A Banff historical site that marks the birthplace of Canada's parks system is getting a $13.8-million renovation.
Conservative MP Blake Richards announced the federal cash for the Cave and Basin National Historic Site — home to hot springs — on Tuesday morning.
Plans included new multimedia and interpretive displays, an open plaza with a water feature, and a community gathering place that could host citizenship ceremonies. The money will also be spent on conserving the historic buildings and restoring habitat for the endangered Banff Springs snail.
Construction could begin as soon as spring of next year, although the design hasn't been settled, pending an environmental assessment. The site was last renovated in 1985.
Stavros Karlos, the Deputy Mayor of Banff, said the town is also upgrading the road to the site.
"It is our hope that the re-invigorization of Cave Avenue will create a warmer welcome to the site and show people the way down this way more often. So they don't just hit that 'T' intersection and go to the left to the Fairmont Banff Springs, but rather they visit the actual birthplace of the Canadian parks system."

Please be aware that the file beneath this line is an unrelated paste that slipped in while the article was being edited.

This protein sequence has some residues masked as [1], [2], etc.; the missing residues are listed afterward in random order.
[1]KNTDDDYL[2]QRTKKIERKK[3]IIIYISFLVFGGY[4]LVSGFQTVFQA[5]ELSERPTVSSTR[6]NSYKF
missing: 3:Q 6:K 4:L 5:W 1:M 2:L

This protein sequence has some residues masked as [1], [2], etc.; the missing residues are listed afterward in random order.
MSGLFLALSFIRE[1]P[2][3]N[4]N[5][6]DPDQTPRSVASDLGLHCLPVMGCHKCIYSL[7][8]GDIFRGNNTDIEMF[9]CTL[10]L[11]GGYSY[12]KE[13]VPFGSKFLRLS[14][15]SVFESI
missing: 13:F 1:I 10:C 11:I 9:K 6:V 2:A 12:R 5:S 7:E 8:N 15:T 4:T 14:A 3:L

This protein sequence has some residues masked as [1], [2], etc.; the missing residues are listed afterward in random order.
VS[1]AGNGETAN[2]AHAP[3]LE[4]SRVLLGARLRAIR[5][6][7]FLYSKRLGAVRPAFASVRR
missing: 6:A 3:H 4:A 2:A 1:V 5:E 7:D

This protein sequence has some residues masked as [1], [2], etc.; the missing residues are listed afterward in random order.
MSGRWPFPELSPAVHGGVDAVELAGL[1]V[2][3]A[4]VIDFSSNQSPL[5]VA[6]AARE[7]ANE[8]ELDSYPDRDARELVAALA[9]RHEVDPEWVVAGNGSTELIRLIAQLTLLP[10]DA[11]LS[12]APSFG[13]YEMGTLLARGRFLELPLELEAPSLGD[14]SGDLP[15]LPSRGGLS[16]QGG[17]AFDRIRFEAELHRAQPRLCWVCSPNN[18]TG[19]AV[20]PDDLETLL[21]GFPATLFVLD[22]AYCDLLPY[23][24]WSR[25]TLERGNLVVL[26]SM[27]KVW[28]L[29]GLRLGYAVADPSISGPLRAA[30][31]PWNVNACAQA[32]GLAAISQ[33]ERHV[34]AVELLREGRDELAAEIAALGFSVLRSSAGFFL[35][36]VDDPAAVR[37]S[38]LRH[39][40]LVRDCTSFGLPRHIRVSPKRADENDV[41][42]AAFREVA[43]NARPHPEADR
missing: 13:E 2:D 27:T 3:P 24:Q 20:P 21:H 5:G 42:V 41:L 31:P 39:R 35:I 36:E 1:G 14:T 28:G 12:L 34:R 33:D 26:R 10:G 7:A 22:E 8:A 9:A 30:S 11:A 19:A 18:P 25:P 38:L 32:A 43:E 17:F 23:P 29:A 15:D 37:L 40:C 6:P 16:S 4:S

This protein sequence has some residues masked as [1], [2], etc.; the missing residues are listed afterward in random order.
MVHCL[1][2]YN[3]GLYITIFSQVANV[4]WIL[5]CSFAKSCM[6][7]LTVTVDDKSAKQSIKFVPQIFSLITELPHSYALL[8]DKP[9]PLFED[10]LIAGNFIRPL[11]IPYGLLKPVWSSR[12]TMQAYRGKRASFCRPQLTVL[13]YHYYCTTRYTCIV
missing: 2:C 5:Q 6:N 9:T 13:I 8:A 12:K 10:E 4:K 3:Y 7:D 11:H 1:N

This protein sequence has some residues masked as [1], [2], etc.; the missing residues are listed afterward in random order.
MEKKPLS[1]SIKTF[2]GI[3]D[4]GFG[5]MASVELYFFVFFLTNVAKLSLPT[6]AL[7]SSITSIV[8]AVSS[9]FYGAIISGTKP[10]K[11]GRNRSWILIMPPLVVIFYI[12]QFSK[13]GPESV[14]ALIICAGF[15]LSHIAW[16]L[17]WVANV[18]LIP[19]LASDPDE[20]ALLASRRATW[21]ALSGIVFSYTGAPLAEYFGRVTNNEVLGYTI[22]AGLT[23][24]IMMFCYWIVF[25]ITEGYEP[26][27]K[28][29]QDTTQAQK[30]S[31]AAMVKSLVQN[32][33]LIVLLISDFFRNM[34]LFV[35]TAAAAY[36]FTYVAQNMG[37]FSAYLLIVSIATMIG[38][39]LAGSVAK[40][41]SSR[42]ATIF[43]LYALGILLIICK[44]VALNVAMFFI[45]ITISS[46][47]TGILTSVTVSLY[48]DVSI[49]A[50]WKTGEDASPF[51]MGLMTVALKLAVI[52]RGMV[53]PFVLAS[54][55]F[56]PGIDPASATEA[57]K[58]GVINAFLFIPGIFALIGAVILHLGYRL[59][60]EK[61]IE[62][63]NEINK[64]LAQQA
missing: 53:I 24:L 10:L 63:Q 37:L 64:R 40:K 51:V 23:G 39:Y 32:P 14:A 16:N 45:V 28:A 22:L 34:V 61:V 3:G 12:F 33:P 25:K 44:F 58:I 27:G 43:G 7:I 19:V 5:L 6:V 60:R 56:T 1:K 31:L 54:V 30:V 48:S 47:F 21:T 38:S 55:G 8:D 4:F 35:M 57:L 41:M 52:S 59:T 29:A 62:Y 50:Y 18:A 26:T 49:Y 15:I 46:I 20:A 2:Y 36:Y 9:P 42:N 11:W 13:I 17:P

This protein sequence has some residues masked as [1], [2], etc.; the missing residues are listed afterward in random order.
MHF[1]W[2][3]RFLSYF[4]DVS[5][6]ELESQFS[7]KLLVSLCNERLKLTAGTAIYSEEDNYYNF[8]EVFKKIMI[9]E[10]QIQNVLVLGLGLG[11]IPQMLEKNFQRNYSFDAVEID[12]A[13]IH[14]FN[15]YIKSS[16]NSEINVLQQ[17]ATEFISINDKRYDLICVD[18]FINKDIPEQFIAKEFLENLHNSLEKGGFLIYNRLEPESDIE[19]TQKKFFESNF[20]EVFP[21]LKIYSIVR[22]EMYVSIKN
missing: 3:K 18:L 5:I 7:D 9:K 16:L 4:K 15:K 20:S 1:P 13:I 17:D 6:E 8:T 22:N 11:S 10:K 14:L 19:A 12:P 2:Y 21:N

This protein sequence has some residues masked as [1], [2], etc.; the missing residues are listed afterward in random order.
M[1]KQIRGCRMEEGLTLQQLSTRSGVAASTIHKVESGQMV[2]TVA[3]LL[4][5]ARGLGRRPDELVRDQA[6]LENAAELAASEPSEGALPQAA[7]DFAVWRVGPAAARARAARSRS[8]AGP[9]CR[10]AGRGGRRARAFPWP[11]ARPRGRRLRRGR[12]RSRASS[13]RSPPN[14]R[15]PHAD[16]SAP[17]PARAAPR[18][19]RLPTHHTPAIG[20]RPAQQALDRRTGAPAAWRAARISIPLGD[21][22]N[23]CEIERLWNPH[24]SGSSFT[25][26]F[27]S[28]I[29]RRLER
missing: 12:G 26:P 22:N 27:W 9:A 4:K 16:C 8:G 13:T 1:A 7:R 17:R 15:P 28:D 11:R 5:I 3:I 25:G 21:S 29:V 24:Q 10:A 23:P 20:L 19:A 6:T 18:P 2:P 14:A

Three railway workers discovered the Cave and Basin hot springs in 1883 with the dream of starting a bathing resort. Their public fight over ownership led to the federal government declaring the site Canada's first national park.
The pools on the site are now closed to the public.
Banff Spring snails, each about the size of a lemon seed, are found only in pools at the historic site on Sulphur Mountain. In 2005, there were only 34,000 left, but the population fluctuates.
Hot springs contain minerals, little oxygen, high concentrations of dissolved hydrogen sulphide gas, and even some radioactivity. Most Banff Springs snails live in the part of the springs where the water gurgles up from the ground.